My Tho

Russell is slowly working his way back to Ho Chi Minh City, where he will stay for a day or two and then head north.  One of his recent stops was in My Tho, a Mekong Delta town not far from Ho Chi Minh City.

My Tho played a strategic role in the Vietnam War.  The town was situated at the intersection of Route 4 and the My Tho River and served as the base for several U.S. Navy patrol boat squadrons.  The Navy installations were the target of regular rocket and mortar attacks, and My Tho was the subject of a major assault by Viet Cong and North Vietnamese forces during the Tet Offensive in 1968.  The town took a pounding during the fighting, and apparently signs of the fighting are still visible.

Now, My Tho is known mostly for its noodle soup, which includes pork, shrimp, quail egg, and noodles and in pork broth.

Thoughts On The “Tanning Tax”

A few days ago a 10 percent federal “tanning tax” took effect.  The tax is one of the revenue-generating provisions of the “health care reform” bill.  It applies only to tanning beds and other devices that use ultraviolet rays to give customers tans and is expected to generate some $2.7 billion in annual revenue.  The stated purpose of the tax is to fill federal coffers while at the same time discouraging people from engaging in risky behavior.  Is indoor tanning really more risky than sitting out in the summer sun without using any sunblock?  Both approaches expose the skin to ultraviolet rays, but a recent study (criticized by some industry groups) concludes that indoor tanning is a special risk factor for melanoma.  Interestingly, the “tanning tax” replaced a different tax — dubbed the “Botax” — that would have put a 5 percent tax on Botox injections, breast implants, and other forms of elective cosmetic surgery.  The “Botax” was rejected after heavy lobbying by doctors and the medical industry.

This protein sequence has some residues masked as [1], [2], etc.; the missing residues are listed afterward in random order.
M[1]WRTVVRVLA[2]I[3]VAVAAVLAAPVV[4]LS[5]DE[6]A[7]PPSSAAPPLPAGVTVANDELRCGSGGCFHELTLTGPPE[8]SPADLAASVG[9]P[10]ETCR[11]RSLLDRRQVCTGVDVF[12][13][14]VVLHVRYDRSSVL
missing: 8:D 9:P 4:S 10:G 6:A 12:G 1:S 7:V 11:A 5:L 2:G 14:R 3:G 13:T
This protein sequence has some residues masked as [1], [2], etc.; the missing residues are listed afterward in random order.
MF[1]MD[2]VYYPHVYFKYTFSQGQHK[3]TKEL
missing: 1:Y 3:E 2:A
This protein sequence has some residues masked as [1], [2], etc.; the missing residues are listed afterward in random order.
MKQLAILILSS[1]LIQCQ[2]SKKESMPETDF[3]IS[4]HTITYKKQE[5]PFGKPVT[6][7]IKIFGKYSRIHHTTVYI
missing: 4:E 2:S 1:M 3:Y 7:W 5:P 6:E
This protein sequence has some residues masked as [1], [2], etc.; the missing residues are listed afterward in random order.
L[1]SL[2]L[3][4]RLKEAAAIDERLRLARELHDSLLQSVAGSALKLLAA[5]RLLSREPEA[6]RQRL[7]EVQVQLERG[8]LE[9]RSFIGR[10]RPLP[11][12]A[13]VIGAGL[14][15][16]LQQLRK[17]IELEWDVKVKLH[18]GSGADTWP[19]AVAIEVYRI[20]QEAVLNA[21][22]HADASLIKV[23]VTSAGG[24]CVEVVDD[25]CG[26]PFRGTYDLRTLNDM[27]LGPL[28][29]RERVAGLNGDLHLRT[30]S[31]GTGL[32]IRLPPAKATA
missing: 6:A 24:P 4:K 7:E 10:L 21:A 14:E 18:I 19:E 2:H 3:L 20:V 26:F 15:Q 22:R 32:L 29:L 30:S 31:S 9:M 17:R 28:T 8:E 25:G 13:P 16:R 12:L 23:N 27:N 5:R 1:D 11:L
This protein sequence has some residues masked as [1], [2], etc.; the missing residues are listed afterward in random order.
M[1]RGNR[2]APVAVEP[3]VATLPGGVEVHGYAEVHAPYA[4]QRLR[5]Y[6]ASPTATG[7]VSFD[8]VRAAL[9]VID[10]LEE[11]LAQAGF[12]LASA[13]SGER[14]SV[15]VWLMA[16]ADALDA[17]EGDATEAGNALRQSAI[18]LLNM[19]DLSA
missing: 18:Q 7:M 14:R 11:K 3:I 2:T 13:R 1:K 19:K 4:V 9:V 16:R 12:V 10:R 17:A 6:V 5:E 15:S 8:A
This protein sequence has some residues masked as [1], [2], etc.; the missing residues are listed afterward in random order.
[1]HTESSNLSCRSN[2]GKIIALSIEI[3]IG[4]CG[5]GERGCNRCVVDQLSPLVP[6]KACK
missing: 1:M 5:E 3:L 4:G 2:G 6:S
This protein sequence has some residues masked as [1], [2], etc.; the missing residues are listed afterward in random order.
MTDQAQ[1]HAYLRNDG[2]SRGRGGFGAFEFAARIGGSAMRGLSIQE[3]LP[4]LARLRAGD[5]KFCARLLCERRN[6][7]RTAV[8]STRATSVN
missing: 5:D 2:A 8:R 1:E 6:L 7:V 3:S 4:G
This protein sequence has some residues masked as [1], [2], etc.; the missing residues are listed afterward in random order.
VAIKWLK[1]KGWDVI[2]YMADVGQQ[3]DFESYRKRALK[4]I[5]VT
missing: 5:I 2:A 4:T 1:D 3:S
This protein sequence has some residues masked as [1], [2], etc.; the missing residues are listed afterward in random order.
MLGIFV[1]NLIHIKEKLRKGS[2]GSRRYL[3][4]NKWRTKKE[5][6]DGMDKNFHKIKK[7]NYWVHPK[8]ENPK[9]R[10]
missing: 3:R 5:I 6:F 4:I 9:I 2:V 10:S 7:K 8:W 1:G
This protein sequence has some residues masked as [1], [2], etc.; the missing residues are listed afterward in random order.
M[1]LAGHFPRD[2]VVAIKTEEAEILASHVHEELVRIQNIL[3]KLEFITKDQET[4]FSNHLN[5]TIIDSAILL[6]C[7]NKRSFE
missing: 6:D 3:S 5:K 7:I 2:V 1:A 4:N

I don’t use indoor tanning salons and can’t imagine doing so — but I question the underlying concept of the “tanning tax.”  Do we really want to get into the habit of taxing what the federal government considers to be risky behavior?   Should sports cars and motorcycles be taxed at higher rates than sedans?  Should mountain climbers, skydivers, and participants in extreme sports should be taxed more heavily than couch potatoes?  We are moving beyond “sin taxes” on alcohol, tobacco, and gambling to a new realm of governmental efforts to modify human behavior — and I am not comfortable that the government is well-situated to make those kinds of judgments.

The “tanning tax” is a good example of what can happen when the government makes these kinds of decisions.  The “Botax” would have produced more revenue than the “tanning tax,” but it had powerful opponents who were able to derail that initiative.  Most tanning salons, in contrast, are locally owned small businesses without significant political clout.  In the test of political muscle, the tanning salon owners lost.  Political clout doesn’t seem like the most scientific way to determine behavioral modification goals, however.

One other point about the “tanning tax” is worth mentioning.  Tanning salons are sources of jobs and shopping center leases in virtually every community.  The local owners of those businesses are concerned that the tax will cause customers to cut back on their visits and thereby force some tanning salons out of business.  It is too soon to tell, of course, whether those dire predictions will come to pass — but in these difficult economic times why are we taking steps that might put small businesses into bankruptcy and cost scarce jobs?

Sweat Stains In The Sun

This morning I played golf.  We had an 8:20 tee time, and with an early start time you expect it to be cool during the first few holes.  Not so today!  It started hot and just kept getting hotter and hotter.

Our group walks and carries our bags to maximize the exercise and rhythm of the golfing experience.  Today, only a hole or two into the round, it was as if someone had drenched us with buckets of warm fluid.  We drank water — Lord knows we drank lots of water — but sweated it out immediately.

After the turn it became difficult to gag down still more water, but you know you have to do so or risk heat stroke.  By the last few holes we were staggering ahead under the broiling sun, just hoping to put the club on the ball and make our way back to the clubhouse.  My shirt was plastered to my back, sweat poured down my forehead, and every time I lined up a putt beads of sweat dropped onto my glasses.  By the time I got home every article of clothing I wore was wringing wet, sweat stained, and stiff with salt.

July, hot July, is here with a vengeance.